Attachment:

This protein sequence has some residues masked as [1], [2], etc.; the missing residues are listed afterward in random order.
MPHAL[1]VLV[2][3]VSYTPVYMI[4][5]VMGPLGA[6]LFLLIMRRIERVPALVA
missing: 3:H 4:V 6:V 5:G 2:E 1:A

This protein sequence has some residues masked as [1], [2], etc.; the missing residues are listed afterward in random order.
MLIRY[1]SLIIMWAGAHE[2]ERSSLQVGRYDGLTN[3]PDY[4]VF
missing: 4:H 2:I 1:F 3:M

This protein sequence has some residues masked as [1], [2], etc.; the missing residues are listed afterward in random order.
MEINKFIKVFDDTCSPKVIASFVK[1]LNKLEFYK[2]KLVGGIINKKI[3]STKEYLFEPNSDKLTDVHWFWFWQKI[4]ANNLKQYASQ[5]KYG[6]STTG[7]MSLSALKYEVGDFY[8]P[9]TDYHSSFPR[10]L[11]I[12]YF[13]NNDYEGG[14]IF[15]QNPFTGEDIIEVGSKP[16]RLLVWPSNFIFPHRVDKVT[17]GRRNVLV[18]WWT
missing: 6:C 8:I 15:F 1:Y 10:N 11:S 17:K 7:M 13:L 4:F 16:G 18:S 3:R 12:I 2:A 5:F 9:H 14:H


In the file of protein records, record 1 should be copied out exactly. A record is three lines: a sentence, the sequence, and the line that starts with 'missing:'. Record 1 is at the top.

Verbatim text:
This protein sequence has some residues masked as [1], [2], etc.; the missing residues are listed afterward in random order.
MPHAL[1]VLV[2][3]VSYTPVYMI[4][5]VMGPLGA[6]LFLLIMRRIERVPALVA
missing: 3:H 4:V 6:V 5:G 2:E 1:A